Postgraduate loans of £10K announced by George Osborne

The chancellor has announced that the government will introduce a postgraduate loans system offering £10,000 to young students

December 3, 2014

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A Treasury document published immediately after today’s Autumn Statement puts the “net cash” cost of the loans at £1.5 billion over the first four years of the system.

The loans are scheduled to be available from 2016-17, while the government says the plan could increase the numbers of students entering postgraduate study by about 10,000 a year.

The Treasury also made clear that the loans would be available only to students under the age of 30, dealing a blow to mature students.

The loans will be repaid “concurrently” with undergraduate loans – under which graduates repay their loans only if they earn above £21,000 a year – according to the Treasury document.

And the Treasury also says that while it will “consult” on the detail of the plans, “one way” to structure the postgraduate loans would be to have an interest rate of RPI plus 3 per cent, repayable at 9 per cent of earnings above £21,000.

The Department for Business, Innovation and Skills said that there will be “a public consultation to inform the detailed design of the scheme during the first few months of 2015”.

Mr Osborne said in statement in the House of Commons: “A year ago, I abolished the arbitrary cap on the total number of undergraduates at our universities. Today, I am going to revolutionise the support for our postgraduate students too. Until now there has been almost no financial support available, and the upfront costs of postgraduate degrees deter bright students from poorer backgrounds.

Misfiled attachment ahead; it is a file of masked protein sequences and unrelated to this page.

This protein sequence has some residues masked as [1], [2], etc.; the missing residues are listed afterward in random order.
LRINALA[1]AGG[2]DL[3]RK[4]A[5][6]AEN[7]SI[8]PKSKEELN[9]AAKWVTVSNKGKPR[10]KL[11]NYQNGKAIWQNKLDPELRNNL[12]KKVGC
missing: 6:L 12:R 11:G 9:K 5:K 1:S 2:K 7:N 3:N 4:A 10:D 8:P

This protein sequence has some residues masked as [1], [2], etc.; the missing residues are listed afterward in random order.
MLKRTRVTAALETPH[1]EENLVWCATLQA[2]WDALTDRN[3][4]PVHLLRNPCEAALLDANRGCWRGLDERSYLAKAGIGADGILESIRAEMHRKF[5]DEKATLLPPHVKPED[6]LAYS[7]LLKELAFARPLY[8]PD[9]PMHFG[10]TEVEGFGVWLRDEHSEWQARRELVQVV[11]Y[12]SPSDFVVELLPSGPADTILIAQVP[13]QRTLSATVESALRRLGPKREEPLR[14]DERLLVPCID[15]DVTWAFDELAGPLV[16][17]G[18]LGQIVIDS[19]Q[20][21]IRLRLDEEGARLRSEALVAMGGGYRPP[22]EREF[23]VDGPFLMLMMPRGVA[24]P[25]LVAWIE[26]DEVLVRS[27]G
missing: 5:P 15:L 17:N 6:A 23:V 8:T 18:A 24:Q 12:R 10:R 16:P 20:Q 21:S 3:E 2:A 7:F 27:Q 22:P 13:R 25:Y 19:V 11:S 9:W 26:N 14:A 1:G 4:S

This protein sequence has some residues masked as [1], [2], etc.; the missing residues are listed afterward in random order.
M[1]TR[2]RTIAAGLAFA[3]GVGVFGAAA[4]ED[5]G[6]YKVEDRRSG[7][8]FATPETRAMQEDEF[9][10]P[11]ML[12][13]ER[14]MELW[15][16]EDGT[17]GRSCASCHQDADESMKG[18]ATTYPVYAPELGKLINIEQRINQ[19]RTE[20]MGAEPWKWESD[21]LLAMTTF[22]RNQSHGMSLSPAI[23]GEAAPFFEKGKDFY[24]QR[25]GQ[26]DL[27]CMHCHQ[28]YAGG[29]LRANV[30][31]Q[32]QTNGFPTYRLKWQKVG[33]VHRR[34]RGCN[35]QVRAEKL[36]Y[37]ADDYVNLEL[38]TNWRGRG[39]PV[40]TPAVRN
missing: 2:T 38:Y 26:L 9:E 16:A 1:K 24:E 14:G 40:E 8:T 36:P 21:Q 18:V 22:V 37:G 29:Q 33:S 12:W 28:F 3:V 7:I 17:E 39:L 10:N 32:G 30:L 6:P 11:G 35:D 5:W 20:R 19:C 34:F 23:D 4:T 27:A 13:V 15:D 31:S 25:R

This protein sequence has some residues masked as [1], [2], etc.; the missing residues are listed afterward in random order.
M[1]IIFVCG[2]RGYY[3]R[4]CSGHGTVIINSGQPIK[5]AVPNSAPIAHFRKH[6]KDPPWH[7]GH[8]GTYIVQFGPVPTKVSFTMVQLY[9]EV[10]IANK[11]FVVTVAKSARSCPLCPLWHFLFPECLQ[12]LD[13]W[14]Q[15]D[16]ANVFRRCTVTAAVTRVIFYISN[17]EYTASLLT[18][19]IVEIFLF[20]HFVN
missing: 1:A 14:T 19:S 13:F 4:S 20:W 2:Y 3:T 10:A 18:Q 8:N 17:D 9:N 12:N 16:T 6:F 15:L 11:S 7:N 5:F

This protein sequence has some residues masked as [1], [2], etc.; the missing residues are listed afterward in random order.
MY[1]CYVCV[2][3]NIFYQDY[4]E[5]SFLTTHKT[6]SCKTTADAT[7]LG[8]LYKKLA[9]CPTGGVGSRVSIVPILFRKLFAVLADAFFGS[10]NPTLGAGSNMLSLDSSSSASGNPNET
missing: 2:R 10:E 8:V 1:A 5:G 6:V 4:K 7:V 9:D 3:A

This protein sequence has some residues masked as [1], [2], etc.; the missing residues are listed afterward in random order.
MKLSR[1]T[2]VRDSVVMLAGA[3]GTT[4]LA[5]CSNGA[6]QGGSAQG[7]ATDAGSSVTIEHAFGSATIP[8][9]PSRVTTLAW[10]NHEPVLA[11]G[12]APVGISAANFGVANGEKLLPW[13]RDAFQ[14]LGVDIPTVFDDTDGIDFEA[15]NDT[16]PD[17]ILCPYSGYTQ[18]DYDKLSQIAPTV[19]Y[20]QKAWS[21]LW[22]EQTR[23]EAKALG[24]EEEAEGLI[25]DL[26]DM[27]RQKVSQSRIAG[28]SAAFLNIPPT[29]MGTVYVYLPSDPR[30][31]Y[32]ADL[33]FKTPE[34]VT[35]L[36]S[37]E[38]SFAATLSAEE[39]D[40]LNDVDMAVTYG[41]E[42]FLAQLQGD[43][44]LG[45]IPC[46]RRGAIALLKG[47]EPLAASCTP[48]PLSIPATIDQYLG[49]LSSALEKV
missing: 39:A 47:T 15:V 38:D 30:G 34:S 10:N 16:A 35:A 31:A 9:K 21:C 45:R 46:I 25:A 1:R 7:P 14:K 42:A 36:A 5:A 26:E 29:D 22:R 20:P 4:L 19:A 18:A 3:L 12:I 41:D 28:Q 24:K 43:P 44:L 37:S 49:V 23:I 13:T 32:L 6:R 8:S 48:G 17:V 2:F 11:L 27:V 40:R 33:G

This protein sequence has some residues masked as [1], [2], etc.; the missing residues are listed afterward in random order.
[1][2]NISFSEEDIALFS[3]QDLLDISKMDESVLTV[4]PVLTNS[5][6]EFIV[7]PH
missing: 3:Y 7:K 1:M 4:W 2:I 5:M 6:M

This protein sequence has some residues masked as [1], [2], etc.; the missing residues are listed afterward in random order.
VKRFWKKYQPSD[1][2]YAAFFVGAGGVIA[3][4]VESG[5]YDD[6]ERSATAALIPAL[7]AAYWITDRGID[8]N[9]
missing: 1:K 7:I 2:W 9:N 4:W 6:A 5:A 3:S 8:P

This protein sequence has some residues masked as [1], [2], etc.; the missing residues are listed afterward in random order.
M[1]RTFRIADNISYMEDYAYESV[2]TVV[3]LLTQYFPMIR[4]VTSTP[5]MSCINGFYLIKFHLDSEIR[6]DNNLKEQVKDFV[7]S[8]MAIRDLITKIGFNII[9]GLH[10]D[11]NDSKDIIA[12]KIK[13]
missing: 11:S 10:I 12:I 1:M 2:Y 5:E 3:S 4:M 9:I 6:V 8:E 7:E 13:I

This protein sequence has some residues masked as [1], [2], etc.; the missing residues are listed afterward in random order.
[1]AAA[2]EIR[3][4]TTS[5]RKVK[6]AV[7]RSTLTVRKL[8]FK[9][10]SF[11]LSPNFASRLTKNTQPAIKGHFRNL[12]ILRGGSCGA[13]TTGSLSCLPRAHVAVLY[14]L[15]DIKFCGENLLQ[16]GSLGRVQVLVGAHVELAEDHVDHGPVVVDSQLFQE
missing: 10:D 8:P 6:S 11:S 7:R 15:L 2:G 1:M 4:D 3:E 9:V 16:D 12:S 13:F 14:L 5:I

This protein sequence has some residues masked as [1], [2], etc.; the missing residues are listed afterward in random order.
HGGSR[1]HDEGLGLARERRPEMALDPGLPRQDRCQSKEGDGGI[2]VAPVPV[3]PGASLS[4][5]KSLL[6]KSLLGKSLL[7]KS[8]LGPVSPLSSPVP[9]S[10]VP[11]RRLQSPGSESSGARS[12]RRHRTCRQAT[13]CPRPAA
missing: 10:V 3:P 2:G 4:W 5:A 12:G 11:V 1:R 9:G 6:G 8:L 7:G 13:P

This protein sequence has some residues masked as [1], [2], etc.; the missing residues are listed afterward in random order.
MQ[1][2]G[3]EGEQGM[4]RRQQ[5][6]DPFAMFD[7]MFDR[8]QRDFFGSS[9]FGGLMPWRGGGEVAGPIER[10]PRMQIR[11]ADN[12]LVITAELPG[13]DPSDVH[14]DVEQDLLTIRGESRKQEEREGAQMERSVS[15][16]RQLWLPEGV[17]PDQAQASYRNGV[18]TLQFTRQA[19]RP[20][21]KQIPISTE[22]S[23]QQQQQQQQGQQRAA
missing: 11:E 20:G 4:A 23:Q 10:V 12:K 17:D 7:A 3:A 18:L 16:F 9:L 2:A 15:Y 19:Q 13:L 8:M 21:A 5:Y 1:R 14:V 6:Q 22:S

“So today, across all disciplines, we will make government-backed student loans of up to £10,000 available, for the first time ever, to all young people undertaking postgrad master’s degrees.”

By making clear that the loans would be available across all subjects, Mr Osborne ended suggestions that funding could be limited to students in science, technology, engineering and mathematics subjects – a proposal that had been considered within the government.

The Treasury document cites increasing demand for high-skilled labour and the need for social mobility as reasons to introduce a postgraduate loans system.

“The loans are designed so that, on average, individuals will repay in full, in recognition of the high private return to individuals, but they will beat commercial rates. The government will consult on the detail and will confirm the delivery plan,” the Treasury says.

It adds that the plan is “expected to benefit around 40,000 students, and enable around 10,000 more individuals to take advantage of the opportunity to undertake postgraduate study each year”.

And the Treasury continues: “To support students until these loans are in place, the Higher Education Funding Council for England will allocate £50 million in 2015-16 to universities to offer bursaries on a match-funded basis. These will be £10,000 each and will benefit 10,000 students.”

The Treasury’s document puts the “net cash” requirement of the postgraduate loans at £300 million in 2016-17, and at £425 million, £395 million and £365 million in the three years after.

john.morgan@tesglobal.com

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